Monday, November 15, 2010

homemade sprout shelf; homemade cat toy

Now that our outdoor garden is petering out, it's time to focus more on growing our food inside.  We don't have grow lights or a heating mat or anything fancy, but we can still grow sprouts.  In fact sprouts are a little easier to grow in the winter because they're less likely to mold.

Even in summer when produce is plentiful, I usually have some sprouts growing.  I love how in just a few days, a tablespoon of seeds can turn into a whole quart of food.  But we didn't have enough space to grow more than one jar at a time...until now!  Check out the sprouting shelf that Jake built:

Pretty, isn't it?  And see the plastic shelf underneath? That's to catch the draining water.  (The shelf where the jars sit has drainage holes.)    What a great design! 

Sprouts are easy, easy, easy to grow.  My rabbits could grow sprouts if rabbits had opposable thumbs.  All you have to do is soak a tablespoon or so of sprouting seeds overnight.  Then drain them, add some more water, swish them around, and drain them again.  Wash and drain them twice a day and...that's it!  You'll have sprouts in less than a week.  I use the plastic mesh lids on my mason jars for washing and draining my sprouts, but lots of people use cheesecloth, and one of my regular readers uses a different system with coffee filters.  (Maybe she'll explain in the comments?)  I always keep my jars at a 45 degree angle so all the water drains out and the seeds don't rot.

I'm lucky because the co-op has a huge assortment of sprouting seeds: alfalfa, broccoli, radish, oats, clover, and lots of seed mixes with interesting items like cress and fenugreek.  I'm currently growing a French blend, a salad blend and a legume blend.  I'll post pictures when I get a full jar.

Another side effect of colder weather is that Trilby doesn't get to go on many excursions, so he needs more toys.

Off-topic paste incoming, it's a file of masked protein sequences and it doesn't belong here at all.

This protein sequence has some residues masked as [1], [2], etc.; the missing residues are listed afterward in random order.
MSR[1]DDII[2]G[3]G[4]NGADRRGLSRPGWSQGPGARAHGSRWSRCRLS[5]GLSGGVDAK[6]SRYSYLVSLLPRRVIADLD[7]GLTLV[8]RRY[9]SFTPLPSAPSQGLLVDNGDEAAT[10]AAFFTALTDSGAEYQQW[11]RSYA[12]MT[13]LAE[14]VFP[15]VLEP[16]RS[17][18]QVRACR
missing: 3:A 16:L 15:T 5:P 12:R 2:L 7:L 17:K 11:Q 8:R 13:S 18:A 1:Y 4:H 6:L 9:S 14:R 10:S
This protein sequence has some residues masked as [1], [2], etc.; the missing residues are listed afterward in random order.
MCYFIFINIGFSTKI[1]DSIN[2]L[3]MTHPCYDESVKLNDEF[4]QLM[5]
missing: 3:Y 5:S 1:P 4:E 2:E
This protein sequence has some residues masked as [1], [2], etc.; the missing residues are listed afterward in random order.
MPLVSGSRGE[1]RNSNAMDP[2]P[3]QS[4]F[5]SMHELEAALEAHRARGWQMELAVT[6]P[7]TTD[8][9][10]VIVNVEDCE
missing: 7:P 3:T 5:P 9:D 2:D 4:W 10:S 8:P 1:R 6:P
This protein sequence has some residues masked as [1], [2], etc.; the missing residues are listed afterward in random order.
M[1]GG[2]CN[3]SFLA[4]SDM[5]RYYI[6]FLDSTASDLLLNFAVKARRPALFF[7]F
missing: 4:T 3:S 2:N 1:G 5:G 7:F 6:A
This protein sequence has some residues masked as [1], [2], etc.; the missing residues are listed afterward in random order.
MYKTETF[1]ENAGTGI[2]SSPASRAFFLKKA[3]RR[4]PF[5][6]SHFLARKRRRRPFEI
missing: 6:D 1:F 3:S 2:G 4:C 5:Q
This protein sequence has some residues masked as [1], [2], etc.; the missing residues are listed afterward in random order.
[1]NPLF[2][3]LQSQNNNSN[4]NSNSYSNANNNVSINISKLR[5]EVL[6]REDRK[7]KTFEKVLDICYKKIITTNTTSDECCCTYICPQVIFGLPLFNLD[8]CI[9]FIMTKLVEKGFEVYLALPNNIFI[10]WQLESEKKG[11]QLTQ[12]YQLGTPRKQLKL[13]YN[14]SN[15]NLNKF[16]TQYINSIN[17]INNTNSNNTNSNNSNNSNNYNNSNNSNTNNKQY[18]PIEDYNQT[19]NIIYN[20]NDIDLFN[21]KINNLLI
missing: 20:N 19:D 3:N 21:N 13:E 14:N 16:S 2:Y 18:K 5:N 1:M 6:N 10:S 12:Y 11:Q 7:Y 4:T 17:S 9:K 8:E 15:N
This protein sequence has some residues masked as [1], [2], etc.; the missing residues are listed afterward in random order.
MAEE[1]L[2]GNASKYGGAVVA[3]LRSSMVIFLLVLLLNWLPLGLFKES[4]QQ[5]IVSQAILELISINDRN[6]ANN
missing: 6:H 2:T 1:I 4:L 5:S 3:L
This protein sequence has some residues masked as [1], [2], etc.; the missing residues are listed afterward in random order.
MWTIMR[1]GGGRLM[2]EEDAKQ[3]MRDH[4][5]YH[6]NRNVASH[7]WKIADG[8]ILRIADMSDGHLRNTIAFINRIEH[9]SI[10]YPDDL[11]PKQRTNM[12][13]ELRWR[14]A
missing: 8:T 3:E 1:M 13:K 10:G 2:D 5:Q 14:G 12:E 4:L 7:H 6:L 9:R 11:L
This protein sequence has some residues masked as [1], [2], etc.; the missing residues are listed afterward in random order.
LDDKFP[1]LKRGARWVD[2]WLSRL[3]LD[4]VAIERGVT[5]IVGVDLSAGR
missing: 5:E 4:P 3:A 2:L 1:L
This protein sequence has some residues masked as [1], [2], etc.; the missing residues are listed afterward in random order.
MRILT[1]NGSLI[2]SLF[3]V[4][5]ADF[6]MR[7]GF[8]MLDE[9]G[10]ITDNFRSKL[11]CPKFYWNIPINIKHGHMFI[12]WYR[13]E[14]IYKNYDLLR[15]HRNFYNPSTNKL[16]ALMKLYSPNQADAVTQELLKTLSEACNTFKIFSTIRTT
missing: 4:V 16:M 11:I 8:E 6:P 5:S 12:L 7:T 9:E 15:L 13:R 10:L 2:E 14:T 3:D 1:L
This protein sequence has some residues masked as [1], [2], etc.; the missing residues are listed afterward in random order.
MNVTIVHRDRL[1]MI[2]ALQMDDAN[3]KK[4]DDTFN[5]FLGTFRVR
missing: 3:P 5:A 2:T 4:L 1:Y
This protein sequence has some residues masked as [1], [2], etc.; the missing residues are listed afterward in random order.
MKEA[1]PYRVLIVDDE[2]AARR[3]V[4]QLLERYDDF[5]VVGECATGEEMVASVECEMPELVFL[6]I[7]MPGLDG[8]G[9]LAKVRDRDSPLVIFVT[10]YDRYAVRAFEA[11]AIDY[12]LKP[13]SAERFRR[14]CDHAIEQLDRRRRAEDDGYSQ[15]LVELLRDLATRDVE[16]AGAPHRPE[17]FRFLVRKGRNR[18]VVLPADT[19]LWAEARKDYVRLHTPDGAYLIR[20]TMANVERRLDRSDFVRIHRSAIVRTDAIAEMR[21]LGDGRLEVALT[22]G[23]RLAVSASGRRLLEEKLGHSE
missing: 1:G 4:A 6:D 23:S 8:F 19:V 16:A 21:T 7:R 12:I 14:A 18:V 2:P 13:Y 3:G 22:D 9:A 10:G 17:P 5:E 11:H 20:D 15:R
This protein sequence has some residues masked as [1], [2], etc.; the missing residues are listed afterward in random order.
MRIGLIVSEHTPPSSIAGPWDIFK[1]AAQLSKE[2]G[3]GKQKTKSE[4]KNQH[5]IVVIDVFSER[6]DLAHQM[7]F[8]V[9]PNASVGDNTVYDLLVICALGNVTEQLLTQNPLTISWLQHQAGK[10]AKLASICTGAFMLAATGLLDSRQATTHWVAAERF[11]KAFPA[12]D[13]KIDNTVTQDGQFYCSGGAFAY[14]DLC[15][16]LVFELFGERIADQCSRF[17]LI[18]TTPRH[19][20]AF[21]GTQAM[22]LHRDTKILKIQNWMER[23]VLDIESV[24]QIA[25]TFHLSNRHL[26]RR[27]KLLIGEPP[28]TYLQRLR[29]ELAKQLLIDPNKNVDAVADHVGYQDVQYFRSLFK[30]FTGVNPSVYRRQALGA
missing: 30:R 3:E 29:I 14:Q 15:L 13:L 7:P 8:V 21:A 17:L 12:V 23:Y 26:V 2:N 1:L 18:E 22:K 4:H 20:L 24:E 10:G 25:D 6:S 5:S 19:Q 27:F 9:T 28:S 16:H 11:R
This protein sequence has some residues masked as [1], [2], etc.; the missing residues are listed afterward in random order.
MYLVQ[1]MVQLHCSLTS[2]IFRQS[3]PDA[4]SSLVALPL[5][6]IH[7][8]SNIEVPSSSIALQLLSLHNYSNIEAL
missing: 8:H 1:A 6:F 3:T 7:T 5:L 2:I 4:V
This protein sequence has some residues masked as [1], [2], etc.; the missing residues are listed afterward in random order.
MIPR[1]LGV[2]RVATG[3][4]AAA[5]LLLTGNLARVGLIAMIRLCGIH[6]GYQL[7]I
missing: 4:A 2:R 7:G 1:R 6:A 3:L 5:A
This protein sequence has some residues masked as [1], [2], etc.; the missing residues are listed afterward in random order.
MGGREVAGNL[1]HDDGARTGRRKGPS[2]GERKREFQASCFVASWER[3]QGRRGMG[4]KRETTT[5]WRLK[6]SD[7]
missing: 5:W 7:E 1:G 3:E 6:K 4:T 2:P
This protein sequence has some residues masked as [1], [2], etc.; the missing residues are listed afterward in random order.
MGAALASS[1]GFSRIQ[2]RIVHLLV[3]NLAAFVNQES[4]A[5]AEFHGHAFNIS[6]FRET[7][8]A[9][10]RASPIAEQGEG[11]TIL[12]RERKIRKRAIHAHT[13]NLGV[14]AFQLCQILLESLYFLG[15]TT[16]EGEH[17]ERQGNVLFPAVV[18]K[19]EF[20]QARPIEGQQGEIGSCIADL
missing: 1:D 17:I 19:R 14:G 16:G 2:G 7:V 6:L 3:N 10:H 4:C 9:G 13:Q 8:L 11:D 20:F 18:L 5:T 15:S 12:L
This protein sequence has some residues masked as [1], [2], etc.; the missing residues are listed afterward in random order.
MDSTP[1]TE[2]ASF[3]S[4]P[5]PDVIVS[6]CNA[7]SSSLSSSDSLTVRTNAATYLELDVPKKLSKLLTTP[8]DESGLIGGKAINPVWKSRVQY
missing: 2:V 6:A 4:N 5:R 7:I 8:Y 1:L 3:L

I made this catnip fish's face from some thrifted linen.  The body fabric came from a great local store, Affordable Fabrics, which sells manufacturer's overstock fabric for 1.99/yard.  I had bought it for another project a while ago and still had some scraps lying around.

I did do a little driving and shopping today.  I went back to Connecticut College's library for Black Jacks: African American Seamen in the Age of Sail.  And because the college is so close to the supermarket, I bought twelve cans of cat food, four organic pears and one bunch of organic celery.  I didn't need apples today, but while I was there I noticed that the price of conventional apples is hardly any cheaper than the organic apples at the co-op.  I was relieved, because I wondered if buying organic was a big splurge.  Nope, not really.

Daily consumption totals:
People Food: 5.86
Cat food: $4 (on sale and generated a $1 coupon)
Miles Driven: 6.3
Stuff we made from stuff we had on hand: sprout shelf and cat toy.


  1. Your reading sounds great! Please continue to mention titles because I'm taking note. :) And I love how Jake makes your soap dishes and other wooden things for your household. You two make an awesome team.

  2. I love how Jake makes things for the household, too. :) About the reading, I thought some of it might be dry but it is fascinating. I didn't know anything about the black jacks despite living in an old whaling town. And the abolitionists were so brave. Some of them are still well-known, but a lot of heroes have disappeared into obscurity.